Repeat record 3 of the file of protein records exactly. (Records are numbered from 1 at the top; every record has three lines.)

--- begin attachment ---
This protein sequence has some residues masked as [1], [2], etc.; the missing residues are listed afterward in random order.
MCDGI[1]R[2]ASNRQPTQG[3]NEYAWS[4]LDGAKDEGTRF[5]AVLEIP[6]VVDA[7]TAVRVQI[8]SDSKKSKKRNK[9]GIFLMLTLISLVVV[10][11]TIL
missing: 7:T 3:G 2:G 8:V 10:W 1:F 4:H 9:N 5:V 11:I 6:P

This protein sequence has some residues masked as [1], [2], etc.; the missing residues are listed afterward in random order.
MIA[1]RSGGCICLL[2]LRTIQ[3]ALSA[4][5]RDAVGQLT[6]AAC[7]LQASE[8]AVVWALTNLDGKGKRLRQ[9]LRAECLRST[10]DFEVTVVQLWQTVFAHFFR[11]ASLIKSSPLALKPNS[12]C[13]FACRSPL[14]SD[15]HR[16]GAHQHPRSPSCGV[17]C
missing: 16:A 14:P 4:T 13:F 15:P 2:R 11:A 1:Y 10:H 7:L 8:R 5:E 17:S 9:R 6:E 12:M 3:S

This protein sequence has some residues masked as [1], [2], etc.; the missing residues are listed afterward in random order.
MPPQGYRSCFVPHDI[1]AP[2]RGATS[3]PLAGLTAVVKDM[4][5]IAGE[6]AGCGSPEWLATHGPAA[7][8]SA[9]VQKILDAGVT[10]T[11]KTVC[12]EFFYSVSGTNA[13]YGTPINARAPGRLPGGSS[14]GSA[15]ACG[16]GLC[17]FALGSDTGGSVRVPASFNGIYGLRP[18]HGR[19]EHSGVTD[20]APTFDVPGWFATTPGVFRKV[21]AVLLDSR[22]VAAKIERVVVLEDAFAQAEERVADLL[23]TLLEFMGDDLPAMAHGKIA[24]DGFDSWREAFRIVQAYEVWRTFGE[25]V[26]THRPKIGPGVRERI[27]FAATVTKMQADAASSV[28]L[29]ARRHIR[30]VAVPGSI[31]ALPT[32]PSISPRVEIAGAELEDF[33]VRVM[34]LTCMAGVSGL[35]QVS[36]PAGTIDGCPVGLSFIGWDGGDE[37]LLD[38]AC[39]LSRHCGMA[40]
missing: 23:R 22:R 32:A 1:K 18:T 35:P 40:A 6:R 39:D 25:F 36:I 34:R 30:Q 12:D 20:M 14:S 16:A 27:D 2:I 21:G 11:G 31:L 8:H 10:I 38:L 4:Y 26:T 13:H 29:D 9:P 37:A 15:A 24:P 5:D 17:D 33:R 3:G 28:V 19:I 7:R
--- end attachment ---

This protein sequence has some residues masked as [1], [2], etc.; the missing residues are listed afterward in random order.
MPPQGYRSCFVPHDI[1]AP[2]RGATS[3]PLAGLTAVVKDM[4][5]IAGE[6]AGCGSPEWLATHGPAA[7][8]SA[9]VQKILDAGVT[10]T[11]KTVC[12]EFFYSVSGTNA[13]YGTPINARAPGRLPGGSS[14]GSA[15]ACG[16]GLC[17]FALGSDTGGSVRVPASFNGIYGLRP[18]HGR[19]EHSGVTD[20]APTFDVPGWFATTPGVFRKV[21]AVLLDSR[22]VAAKIERVVVLEDAFAQAEERVADLL[23]TLLEFMGDDLPAMAHGKIA[24]DGFDSWREAFRIVQAYEVWRTFGE[25]V[26]THRPKIGPGVRERI[27]FAATVTKMQADAASSV[28]L[29]ARRHIR[30]VAVPGSI[31]ALPT[32]PSISPRVEIAGAELEDF[33]VRVM[34]LTCMAGVSGL[35]QVS[36]PAGTIDGCPVGLSFIGWDGGDE[37]LLD[38]AC[39]LSRHCGMA[40]
missing: 23:R 22:R 32:A 1:K 18:T 35:P 40:A 6:R 39:D 25:F 36:I 34:R 30:Q 12:D 20:M 14:S 16:A 27:D 2:I 21:G 11:G 31:L 8:H 10:I 38:L 4:Y 26:T 13:H 29:D 9:P 37:A 15:A 24:P 5:D 17:D 33:R 3:G 28:V 19:I 7:R